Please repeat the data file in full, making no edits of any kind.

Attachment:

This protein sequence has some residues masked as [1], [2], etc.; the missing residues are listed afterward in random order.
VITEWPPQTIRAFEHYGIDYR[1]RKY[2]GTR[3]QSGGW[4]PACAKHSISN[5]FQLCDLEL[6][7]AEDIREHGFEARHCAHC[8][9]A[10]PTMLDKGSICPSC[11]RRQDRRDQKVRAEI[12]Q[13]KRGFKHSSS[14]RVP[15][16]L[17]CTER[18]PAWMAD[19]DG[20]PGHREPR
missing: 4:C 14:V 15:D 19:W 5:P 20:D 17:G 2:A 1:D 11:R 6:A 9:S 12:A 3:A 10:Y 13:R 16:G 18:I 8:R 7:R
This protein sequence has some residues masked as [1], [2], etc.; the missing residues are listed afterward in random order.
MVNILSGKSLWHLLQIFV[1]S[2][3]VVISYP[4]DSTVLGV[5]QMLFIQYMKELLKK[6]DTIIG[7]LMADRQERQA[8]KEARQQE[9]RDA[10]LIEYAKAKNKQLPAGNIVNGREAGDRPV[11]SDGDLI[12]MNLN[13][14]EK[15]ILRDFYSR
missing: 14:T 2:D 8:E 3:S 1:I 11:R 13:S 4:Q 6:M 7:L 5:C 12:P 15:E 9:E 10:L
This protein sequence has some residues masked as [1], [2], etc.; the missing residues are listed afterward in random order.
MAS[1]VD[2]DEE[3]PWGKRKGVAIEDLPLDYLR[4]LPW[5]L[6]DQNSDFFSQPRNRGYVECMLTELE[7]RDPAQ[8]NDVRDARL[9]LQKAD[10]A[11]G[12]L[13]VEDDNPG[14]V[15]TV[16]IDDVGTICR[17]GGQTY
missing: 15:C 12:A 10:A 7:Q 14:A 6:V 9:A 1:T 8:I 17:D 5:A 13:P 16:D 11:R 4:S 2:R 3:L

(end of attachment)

This protein sequence has some residues masked as [1], [2], etc.; the missing residues are listed afterward in random order.
VITEWPPQTIRAFEHYGIDYR[1]RKY[2]GTR[3]QSGGW[4]PACAKHSISN[5]FQLCDLEL[6][7]AEDIREHGFEARHCAHC[8][9]A[10]PTMLDKGSICPSC[11]RRQDRRDQKVRAEI[12]Q[13]KRGFKHSSS[14]RVP[15][16]L[17]CTER[18]PAWMAD[19]DG[20]PGHREPR
missing: 4:C 14:V 15:D 19:W 5:P 20:D 17:G 2:A 1:D 11:R 6:A 9:S 12:A 3:A 10:Y 13:R 16:G 18:I 8:R 7:R
This protein sequence has some residues masked as [1], [2], etc.; the missing residues are listed afterward in random order.
MVNILSGKSLWHLLQIFV[1]S[2][3]VVISYP[4]DSTVLGV[5]QMLFIQYMKELLKK[6]DTIIG[7]LMADRQERQA[8]KEARQQE[9]RDA[10]LIEYAKAKNKQLPAGNIVNGREAGDRPV[11]SDGDLI[12]MNLN[13][14]EK[15]ILRDFYSR
missing: 14:T 2:D 8:E 3:S 1:I 11:R 13:S 4:Q 6:M 7:L 5:C 12:P 15:E 9:E 10:L
This protein sequence has some residues masked as [1], [2], etc.; the missing residues are listed afterward in random order.
MAS[1]VD[2]DEE[3]PWGKRKGVAIEDLPLDYLR[4]LPW[5]L[6]DQNSDFFSQPRNRGYVECMLTELE[7]RDPAQ[8]NDVRDARL[9]LQKAD[10]A[11]G[12]L[13]VEDDNPG[14]V[15]TV[16]IDDVGTICR[17]GGQTY
missing: 15:C 12:A 10:A 7:Q 14:A 6:V 9:A 1:T 8:I 17:D 5:A 13:P 16:D 11:R 4:S 2:R 3:L